Nigeria seeks $364 million from partners to fight malaria

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National Malaria Elimination Programme (NMEP) is seeking an innovative funding of 364 million U.S. dollars (N131.95 billion) from three of its donor partners to procure live-saving commodities to reduce malaria burden in the country.

The donor partners are the Islamic Development Bank, World Bank and African Development Bank (AfDB).

The National Coordinator of NMEP, Dr Audu Mohammed, disclosed this in an interview with in Abuja on Tuesday.

He said the office had gotten the approval from the board of Islamic Development Bank and was hopeful of getting approval from AfDB and World Bank.

“We have gone advanced; the World Bank has promised to give us about N200 million dollars, the Islamic Development Bank will give us
100 million dollars and African Development Bank about 64 million dollars.

“With these resources, we will be able to buy live saving commodities in the next five years in the remaining 13 states.

“We have 36 states plus FCT – 37, Global Fund is taking care of 13 states, Presidential initiative of the U.S government is taking another 11 states.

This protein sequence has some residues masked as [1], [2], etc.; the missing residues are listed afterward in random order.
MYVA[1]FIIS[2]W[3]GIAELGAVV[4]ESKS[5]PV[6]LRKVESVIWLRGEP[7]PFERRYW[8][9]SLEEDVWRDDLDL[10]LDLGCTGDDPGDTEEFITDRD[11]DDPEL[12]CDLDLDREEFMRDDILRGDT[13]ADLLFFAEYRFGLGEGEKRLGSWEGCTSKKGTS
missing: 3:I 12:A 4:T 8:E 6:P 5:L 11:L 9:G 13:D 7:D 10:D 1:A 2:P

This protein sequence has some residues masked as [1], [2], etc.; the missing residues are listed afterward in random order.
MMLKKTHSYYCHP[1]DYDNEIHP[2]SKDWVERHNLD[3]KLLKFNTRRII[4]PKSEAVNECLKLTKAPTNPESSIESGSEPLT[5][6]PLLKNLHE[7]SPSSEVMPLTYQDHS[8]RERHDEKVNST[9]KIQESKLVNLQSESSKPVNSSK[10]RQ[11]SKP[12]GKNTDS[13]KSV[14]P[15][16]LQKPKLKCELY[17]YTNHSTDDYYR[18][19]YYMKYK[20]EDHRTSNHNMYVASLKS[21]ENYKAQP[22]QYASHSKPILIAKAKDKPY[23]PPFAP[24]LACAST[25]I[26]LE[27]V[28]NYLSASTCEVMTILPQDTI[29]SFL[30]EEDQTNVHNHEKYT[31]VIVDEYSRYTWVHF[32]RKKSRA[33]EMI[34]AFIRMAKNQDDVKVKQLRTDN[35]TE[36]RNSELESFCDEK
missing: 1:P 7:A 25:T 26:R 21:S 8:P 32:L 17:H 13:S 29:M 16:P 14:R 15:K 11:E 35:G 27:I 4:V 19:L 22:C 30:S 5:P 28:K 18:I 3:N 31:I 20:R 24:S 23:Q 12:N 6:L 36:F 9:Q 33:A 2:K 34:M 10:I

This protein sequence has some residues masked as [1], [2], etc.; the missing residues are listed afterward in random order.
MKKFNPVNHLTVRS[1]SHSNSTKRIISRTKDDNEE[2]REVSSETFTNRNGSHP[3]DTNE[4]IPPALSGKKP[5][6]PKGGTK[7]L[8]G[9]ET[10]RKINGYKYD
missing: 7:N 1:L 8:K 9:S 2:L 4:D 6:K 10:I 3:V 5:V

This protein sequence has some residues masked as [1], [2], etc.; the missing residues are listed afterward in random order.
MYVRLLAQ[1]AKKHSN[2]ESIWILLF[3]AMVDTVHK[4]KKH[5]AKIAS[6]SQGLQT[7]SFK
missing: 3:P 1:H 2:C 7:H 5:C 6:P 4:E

“From these resources from innovative funding, we can take the remaining 13 states so we will be able to procure the live-saving commodities.’’

According to him, Life-saving commodities are those medicines, medical devices and health supplies and rapid diagnostic test tools to address leading causes of malaria and the disease.

Mohammed said that the programme could reduce malaria-related deaths when its activities covered the whole country and had adequate financing.

“Those days when we covered the whole country, we were able to reduce malaria deaths from 42 per cent in 2010 to 27 per cent in 2015.

“But in the last Demographic Health Survey, we dropped to 23 per cent.

“If we were consistent in our investment, we would not be number one in malaria in the world.

“Nigeria accounts for 25 per cent of Global Malaria burden,’’ he said.

The coordinator said that the office would also embark on research and development programmes to reduce the malaria burden.

He added that the programme would work with other stakeholders to address drug resistant malaria through new interventions.

“The country has started using new mosquito nets; we just completed the distribution of the new treated nets in Ebonyi.

“We have increased our insecticide resistant monitoring to map out those areas with cases of insecticide resistant and the type of net to use in those areas.

“We are monitoring the drug situation in the country and NAFDAC is also putting up effort to address the issue of sub-standard drugs coming through our
borders.”

Bilkisu Pai

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